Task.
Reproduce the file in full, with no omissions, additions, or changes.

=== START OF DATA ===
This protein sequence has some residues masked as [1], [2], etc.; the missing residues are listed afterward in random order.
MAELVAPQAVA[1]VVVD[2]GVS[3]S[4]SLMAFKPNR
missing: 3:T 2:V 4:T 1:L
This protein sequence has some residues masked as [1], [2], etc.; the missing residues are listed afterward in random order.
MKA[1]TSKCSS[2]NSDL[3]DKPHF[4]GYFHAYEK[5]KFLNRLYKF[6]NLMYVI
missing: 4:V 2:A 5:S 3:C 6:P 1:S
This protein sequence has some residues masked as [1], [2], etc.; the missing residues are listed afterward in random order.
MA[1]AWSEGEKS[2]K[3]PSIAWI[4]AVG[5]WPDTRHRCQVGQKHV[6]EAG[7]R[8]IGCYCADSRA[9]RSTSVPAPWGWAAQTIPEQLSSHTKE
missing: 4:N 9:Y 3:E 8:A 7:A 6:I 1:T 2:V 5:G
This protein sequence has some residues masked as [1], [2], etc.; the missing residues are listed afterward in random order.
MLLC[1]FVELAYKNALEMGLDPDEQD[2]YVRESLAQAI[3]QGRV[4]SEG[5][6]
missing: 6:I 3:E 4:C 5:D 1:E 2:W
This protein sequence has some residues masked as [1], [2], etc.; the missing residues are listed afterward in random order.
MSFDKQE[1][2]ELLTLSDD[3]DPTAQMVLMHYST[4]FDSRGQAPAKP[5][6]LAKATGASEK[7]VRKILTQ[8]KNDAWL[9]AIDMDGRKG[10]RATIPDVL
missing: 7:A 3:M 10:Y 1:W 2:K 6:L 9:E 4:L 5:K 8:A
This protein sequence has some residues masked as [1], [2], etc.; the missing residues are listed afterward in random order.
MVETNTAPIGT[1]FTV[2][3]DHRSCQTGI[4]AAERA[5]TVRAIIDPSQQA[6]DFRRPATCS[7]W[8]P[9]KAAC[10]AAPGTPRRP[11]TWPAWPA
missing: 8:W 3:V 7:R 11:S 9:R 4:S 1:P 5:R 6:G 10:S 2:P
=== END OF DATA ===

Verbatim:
This protein sequence has some residues masked as [1], [2], etc.; the missing residues are listed afterward in random order.
MAELVAPQAVA[1]VVVD[2]GVS[3]S[4]SLMAFKPNR
missing: 3:T 2:V 4:T 1:L
This protein sequence has some residues masked as [1], [2], etc.; the missing residues are listed afterward in random order.
MKA[1]TSKCSS[2]NSDL[3]DKPHF[4]GYFHAYEK[5]KFLNRLYKF[6]NLMYVI
missing: 4:V 2:A 5:S 3:C 6:P 1:S
This protein sequence has some residues masked as [1], [2], etc.; the missing residues are listed afterward in random order.
MA[1]AWSEGEKS[2]K[3]PSIAWI[4]AVG[5]WPDTRHRCQVGQKHV[6]EAG[7]R[8]IGCYCADSRA[9]RSTSVPAPWGWAAQTIPEQLSSHTKE
missing: 4:N 9:Y 3:E 8:A 7:A 6:I 1:T 2:V 5:G
This protein sequence has some residues masked as [1], [2], etc.; the missing residues are listed afterward in random order.
MLLC[1]FVELAYKNALEMGLDPDEQD[2]YVRESLAQAI[3]QGRV[4]SEG[5][6]
missing: 6:I 3:E 4:C 5:D 1:E 2:W
This protein sequence has some residues masked as [1], [2], etc.; the missing residues are listed afterward in random order.
MSFDKQE[1][2]ELLTLSDD[3]DPTAQMVLMHYST[4]FDSRGQAPAKP[5][6]LAKATGASEK[7]VRKILTQ[8]KNDAWL[9]AIDMDGRKG[10]RATIPDVL
missing: 7:A 3:M 10:Y 1:W 2:K 6:L 9:E 4:L 5:K 8:A
This protein sequence has some residues masked as [1], [2], etc.; the missing residues are listed afterward in random order.
MVETNTAPIGT[1]FTV[2][3]DHRSCQTGI[4]AAERA[5]TVRAIIDPSQQA[6]DFRRPATCS[7]W[8]P[9]KAAC[10]AAPGTPRRP[11]TWPAWPA
missing: 8:W 3:V 7:R 11:S 9:R 4:S 1:P 5:R 6:G 10:S 2:P